A ‘Think’ A Day, Keeps Alzheimer’s At Bay (two versions: Big & Thin)

THINK A Day – 2019

Anu’s Camera Crib Sheet.

All available worldwide—online.

Table of Contents


Table of Contents



I. An Overview of the Parameters

II. Data Points: Conclaves

III. Data Points: Electees

IV. Data Points: Cardinals & The College

V. Cardinals

VI. College of Cardinals

VII. The Applicable Laws

VIII. General & Particular Congregations

IX. The Start Of The Conclave

X. Officials & Support

XI. The Election Process

XII. When A Pope Is Elected

XIII. Papal Names

Appendix A: 2013 & 2005 Sede Vacantes—Officers & Timeline

Appendix B: The Last 10 Conclaves, 2013 to 1903

Appendix C: List Of Popes In Chronological Order

Appendix D: Popes From Religious Orders

Select References

Crowning of Martin V on November 14, 1417, in Constance (Germany), following the only bona fide conclave that included non-cardinals as electors. This election, however, was to bring to an end the Great Western Schism. c. 1464 painting by an unknown artist. Found in Ulrich of Richenthal’s chronicles of the ‘Council of Constance’.


‘Madame, I trust you understand that the papal conclave

is not exactly a beauty contest.’

—John XXIII (1958)

upon hearing, while walking through Rome,

a women comment on his ample proportions.

‘If someone had told me I would be Pope someday,

I would have studied harder.’

—John Paul I (1978)

This book is an attempt to bring together all aspects of papal conclaves – history, traditions, laws, norms, conventions, demographics & procedures – into a single point of reference, in English, and do so in a graduated, not too dense manner to facilitate comprehension. It strives to be a comprehensive guidebook for the curious, though as with a couple of my previous works this book may also end up at the Vatican as a useful reference.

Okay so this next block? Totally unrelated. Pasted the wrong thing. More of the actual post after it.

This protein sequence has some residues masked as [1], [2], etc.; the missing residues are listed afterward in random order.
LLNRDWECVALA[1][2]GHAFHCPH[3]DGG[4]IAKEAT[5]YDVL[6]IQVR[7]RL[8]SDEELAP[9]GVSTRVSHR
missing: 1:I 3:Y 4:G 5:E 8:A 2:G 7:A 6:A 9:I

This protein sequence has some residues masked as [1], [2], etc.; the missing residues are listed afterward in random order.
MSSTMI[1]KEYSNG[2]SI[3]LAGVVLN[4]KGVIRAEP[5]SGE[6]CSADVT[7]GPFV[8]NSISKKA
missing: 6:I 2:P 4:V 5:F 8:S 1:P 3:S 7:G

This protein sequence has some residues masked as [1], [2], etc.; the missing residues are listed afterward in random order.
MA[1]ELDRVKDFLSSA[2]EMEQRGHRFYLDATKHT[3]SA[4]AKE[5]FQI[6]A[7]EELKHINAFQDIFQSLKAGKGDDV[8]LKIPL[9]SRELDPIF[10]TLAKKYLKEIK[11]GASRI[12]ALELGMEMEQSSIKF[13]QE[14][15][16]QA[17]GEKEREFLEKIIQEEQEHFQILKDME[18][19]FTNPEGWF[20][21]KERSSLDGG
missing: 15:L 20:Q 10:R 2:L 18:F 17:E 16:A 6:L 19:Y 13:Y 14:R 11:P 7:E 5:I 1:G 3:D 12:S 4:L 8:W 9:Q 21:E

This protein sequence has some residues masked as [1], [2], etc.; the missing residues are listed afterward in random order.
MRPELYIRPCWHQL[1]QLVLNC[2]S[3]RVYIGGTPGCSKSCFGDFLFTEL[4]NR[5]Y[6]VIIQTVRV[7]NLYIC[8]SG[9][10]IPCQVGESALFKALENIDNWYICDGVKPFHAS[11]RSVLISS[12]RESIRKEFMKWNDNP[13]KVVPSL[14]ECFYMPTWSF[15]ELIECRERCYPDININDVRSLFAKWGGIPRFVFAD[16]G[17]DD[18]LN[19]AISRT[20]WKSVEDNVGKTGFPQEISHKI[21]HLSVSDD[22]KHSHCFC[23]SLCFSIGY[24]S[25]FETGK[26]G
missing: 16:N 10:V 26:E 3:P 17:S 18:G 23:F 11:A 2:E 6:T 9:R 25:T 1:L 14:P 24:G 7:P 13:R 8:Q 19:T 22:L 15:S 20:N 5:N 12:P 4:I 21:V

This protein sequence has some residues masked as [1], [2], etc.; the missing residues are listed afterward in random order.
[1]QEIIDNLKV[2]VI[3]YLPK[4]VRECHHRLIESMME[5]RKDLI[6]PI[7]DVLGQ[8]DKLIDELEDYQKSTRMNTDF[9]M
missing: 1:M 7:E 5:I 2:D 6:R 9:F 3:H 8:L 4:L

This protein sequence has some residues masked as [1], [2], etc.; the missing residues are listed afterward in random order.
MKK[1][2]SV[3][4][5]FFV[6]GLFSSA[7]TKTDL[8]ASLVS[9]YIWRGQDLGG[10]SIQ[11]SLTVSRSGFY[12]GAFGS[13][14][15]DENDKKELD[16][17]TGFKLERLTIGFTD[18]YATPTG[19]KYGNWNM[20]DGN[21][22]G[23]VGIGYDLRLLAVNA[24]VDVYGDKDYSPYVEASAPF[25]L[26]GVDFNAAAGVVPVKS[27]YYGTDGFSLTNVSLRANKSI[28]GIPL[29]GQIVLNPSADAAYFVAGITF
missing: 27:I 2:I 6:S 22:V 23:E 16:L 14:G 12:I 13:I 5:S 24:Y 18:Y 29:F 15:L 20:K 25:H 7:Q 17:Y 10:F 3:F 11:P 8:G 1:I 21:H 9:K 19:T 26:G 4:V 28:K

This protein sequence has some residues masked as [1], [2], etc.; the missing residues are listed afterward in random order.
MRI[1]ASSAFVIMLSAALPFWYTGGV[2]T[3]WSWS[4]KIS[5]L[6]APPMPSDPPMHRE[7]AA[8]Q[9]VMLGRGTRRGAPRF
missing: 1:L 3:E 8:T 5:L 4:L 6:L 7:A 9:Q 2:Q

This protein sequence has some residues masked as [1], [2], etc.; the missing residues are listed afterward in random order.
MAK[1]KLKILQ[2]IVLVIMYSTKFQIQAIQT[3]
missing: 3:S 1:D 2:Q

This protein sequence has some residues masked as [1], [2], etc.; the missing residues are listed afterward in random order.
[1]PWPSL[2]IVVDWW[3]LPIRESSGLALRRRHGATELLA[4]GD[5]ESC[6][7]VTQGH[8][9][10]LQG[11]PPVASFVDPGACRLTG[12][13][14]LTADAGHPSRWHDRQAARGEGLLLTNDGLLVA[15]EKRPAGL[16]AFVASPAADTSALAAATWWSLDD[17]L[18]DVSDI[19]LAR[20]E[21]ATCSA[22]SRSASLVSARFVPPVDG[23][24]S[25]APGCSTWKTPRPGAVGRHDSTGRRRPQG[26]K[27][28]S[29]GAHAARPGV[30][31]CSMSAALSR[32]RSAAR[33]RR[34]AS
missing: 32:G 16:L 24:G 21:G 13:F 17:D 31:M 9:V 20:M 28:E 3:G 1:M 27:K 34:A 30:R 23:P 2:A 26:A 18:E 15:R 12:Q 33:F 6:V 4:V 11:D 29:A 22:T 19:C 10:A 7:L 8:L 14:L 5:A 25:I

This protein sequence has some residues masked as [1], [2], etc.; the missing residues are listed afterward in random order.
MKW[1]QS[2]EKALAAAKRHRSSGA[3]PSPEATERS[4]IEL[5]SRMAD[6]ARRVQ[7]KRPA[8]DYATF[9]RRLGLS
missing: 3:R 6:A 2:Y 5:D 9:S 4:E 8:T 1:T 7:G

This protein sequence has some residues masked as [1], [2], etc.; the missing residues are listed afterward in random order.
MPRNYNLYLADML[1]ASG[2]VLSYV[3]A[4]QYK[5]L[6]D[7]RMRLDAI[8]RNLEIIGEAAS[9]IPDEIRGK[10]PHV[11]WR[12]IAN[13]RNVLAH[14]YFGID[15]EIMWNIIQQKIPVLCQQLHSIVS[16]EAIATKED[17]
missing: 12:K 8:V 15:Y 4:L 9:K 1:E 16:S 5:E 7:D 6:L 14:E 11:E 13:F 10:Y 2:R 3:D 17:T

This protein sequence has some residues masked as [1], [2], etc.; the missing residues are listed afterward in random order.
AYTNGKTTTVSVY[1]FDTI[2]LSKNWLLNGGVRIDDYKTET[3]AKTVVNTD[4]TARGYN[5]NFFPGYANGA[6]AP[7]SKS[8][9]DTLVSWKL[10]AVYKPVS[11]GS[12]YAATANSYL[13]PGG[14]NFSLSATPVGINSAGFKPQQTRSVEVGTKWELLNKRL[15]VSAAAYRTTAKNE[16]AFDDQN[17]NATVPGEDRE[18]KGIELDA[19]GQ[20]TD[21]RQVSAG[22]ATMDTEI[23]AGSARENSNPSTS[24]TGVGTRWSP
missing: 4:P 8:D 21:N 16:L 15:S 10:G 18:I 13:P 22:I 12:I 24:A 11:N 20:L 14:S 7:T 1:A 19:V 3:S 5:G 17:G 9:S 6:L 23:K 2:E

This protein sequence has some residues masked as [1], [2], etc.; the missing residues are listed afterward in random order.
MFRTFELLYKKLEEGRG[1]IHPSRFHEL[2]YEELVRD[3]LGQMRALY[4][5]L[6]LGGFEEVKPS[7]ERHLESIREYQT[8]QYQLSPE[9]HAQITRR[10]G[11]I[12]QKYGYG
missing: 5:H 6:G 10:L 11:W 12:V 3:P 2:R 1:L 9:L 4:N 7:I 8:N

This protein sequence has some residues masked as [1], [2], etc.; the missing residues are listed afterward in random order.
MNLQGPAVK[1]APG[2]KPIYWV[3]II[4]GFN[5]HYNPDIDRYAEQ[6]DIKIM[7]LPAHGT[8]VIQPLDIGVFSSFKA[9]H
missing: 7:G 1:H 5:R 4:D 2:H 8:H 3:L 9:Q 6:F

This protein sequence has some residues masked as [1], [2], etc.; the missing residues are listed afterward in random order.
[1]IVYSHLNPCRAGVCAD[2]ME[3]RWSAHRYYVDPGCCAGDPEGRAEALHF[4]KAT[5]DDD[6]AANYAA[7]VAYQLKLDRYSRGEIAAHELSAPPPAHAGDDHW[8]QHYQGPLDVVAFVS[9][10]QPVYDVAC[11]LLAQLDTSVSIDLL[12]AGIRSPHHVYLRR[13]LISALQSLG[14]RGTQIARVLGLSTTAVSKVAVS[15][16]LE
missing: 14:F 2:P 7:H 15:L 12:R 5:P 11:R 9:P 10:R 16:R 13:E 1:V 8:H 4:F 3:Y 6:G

This, as the saying goes, was a tale I had to tell. I had not meant or wanted to write this book! I thought I was done with conclaves and books to do with popes. I was trying to get down to writing a book about my childhood in Sri Lanka, but this book kept on calling me. And I know why. I had to share and preserve all the conclave-related data that I had collected, learnt and analyzed for over twelve-years. It appeared to be irresponsible, possibly even a tad churlish, to let this hard-wrought information dissipate – when I was still capable of fashioning it into a book. That was the impetus for this book.

I am not writing this for financial gain. I haven’t, sour grapes maybe it, bothered to write for gain since my ‘retirement’ many years ago. I wrote this book in the hope of helping others to appreciate and enjoy the rich pageantry of conclave lore and law without having to do all the research and analysis that I had already done. With luck, others will, in the future, build upon what I have compiled here. Hence, this, in terms of work related to conclaves, is meant to be a stake in the sand.